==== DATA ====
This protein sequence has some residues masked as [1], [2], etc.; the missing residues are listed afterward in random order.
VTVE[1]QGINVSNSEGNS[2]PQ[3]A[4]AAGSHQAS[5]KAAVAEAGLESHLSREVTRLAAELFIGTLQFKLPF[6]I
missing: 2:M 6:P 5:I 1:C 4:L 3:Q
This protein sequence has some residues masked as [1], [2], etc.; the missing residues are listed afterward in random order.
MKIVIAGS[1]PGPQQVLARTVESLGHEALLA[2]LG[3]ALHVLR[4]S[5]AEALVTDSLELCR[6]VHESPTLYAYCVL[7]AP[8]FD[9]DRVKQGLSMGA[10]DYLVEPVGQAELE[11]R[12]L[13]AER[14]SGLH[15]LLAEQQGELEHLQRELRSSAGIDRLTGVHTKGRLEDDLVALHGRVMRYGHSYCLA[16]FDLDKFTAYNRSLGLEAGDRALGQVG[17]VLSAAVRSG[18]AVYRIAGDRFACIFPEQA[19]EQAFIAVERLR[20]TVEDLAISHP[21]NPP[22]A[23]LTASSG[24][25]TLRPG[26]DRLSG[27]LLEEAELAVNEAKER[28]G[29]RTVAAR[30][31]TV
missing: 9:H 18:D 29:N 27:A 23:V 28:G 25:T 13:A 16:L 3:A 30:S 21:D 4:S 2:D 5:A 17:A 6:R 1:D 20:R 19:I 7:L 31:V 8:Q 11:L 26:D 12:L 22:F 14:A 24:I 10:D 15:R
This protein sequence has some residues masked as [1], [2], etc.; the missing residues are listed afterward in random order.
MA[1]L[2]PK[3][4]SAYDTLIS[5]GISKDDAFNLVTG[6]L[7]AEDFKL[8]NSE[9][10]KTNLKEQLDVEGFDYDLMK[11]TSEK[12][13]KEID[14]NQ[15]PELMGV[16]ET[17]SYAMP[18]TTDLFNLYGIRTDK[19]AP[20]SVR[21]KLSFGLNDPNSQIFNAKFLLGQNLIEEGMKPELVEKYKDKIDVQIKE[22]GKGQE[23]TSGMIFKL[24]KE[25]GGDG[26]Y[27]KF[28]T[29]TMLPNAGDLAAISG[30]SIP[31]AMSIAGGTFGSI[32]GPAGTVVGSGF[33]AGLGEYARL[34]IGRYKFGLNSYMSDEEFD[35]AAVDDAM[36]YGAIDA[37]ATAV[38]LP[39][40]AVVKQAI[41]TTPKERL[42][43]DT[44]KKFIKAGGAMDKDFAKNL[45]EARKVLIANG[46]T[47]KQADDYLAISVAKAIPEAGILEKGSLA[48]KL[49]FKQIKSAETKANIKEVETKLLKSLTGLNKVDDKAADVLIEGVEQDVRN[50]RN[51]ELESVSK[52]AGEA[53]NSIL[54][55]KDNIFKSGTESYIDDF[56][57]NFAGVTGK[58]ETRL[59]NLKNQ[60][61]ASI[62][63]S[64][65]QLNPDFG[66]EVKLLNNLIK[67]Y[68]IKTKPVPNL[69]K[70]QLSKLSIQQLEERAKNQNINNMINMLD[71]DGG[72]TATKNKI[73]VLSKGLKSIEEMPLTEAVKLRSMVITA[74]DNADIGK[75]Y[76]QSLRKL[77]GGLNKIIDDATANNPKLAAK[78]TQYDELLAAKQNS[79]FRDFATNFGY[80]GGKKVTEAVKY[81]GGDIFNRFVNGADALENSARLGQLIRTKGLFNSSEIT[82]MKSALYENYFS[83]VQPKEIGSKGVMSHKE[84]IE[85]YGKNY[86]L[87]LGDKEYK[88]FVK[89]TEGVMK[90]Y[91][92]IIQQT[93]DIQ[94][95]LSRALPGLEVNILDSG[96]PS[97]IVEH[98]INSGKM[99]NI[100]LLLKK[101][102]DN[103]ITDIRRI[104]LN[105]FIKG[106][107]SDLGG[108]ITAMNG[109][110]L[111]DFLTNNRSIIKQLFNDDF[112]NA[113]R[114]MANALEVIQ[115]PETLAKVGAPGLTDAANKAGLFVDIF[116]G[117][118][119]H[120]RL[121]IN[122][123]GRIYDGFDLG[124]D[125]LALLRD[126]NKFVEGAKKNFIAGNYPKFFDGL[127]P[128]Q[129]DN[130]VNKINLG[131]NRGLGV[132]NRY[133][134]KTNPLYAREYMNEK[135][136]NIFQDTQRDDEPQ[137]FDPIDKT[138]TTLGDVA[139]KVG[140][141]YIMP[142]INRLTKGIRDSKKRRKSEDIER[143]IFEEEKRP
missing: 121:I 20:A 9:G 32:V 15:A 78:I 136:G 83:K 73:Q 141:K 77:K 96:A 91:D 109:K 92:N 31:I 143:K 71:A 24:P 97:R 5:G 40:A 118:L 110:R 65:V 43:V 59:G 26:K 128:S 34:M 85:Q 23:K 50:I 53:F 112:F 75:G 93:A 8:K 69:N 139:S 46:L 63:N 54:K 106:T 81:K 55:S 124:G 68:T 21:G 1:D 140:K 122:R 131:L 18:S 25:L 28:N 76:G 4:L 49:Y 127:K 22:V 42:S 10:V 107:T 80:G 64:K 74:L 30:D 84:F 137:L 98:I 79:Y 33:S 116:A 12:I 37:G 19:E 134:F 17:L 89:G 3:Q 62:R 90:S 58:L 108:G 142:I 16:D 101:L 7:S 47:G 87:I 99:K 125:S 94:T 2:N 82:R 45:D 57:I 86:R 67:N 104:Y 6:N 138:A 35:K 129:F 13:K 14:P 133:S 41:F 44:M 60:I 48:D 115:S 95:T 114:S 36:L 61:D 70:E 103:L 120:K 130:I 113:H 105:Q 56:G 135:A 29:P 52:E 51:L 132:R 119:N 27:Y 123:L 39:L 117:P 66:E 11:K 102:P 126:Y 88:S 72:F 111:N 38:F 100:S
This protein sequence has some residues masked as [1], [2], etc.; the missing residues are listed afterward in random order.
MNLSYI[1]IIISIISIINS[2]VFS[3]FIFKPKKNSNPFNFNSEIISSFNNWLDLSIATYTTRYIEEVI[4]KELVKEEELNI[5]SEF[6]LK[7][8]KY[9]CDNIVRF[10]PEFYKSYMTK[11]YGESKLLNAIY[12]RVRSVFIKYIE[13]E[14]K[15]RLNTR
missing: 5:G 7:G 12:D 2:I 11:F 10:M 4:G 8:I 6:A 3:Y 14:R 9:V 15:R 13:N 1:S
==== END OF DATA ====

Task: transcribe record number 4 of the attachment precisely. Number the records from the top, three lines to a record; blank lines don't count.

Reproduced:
This protein sequence has some residues masked as [1], [2], etc.; the missing residues are listed afterward in random order.
MNLSYI[1]IIISIISIINS[2]VFS[3]FIFKPKKNSNPFNFNSEIISSFNNWLDLSIATYTTRYIEEVI[4]KELVKEEELNI[5]SEF[6]LK[7][8]KY[9]CDNIVRF[10]PEFYKSYMTK[11]YGESKLLNAIY[12]RVRSVFIKYIE[13]E[14]K[15]RLNTR
missing: 5:G 7:G 12:D 2:I 11:F 10:M 4:G 8:I 6:A 3:Y 14:R 9:V 15:R 13:N 1:S